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Cash Flows and Decision Making

A company has a metal bending machine and is considering a replacement for the machine. If repaired, the existing machine can be used for another 5 years. The existing machine will have no salvage value at the end of 5 years if kept for that period; however, the firm can sell the existing machine today to another firm for \$4,500. If the existing machine is kept, it will require an immediate \$1,000 overhaul to enable continued operation. (The overhaul will not extend the service life beyond 5 years or increase the value of the existing machine). Operating costs for the existing machine are estimated at \$1,500 for the first year and will increase by \$500 each year after the first.

A new model will cost \$10,000 and will have operating costs of \$1,500 for the first year. For each additional year (after the first year) the new machine is used, its operating costs will increase by \$750 over the previous year's operating costs. The new machine's salvage value is \$7,500 after one year and declines by 15% from the previous year's salvage value each year.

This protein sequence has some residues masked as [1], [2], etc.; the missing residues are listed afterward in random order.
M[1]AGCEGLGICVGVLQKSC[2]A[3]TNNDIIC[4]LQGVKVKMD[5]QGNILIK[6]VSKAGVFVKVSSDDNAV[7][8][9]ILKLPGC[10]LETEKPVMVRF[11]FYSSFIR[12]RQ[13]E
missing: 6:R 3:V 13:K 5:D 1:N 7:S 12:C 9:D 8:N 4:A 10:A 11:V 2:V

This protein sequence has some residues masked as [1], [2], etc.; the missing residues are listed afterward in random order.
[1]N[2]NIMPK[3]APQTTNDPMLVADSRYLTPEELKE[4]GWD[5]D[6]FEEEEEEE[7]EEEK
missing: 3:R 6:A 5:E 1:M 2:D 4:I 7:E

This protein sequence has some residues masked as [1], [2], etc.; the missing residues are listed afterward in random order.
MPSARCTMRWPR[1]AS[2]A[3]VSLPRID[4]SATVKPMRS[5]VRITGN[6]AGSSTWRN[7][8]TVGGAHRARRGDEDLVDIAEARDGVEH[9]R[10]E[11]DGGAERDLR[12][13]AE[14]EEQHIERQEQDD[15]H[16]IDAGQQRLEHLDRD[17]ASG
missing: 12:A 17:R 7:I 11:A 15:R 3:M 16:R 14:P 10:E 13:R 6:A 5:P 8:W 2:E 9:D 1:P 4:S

The firm's MARR is 10%. Should the existing metal bending machine be replaced now?

Solution Preview

Please refer attached file for better clarity of tables.

In attached file
In row no. 28, "Cost of old machine as on today" should be read as "Cost of new machine as on today"
In row no. 45, "Total present cost if old machine is used" should be read as "Total present cost if new machine is used"

Case 1
Continue to use existing bending machine

Cost of old machine as on today=\$4,500
Overhaul costs= \$1,000
Total value of machine if used =\$5,500
Salvage=\$0

Let us analyze cash flows

Year End Machine Value Operating cost Salvage Net cash flow PW of Cn
n MV OC S Cn=MV+OC+S Cn/(1+10%)^n
0 ...

Solution Summary

Solution describes the steps to decide if the old machine can be replaced with the new one. Calculations are provided in MS Excel format.

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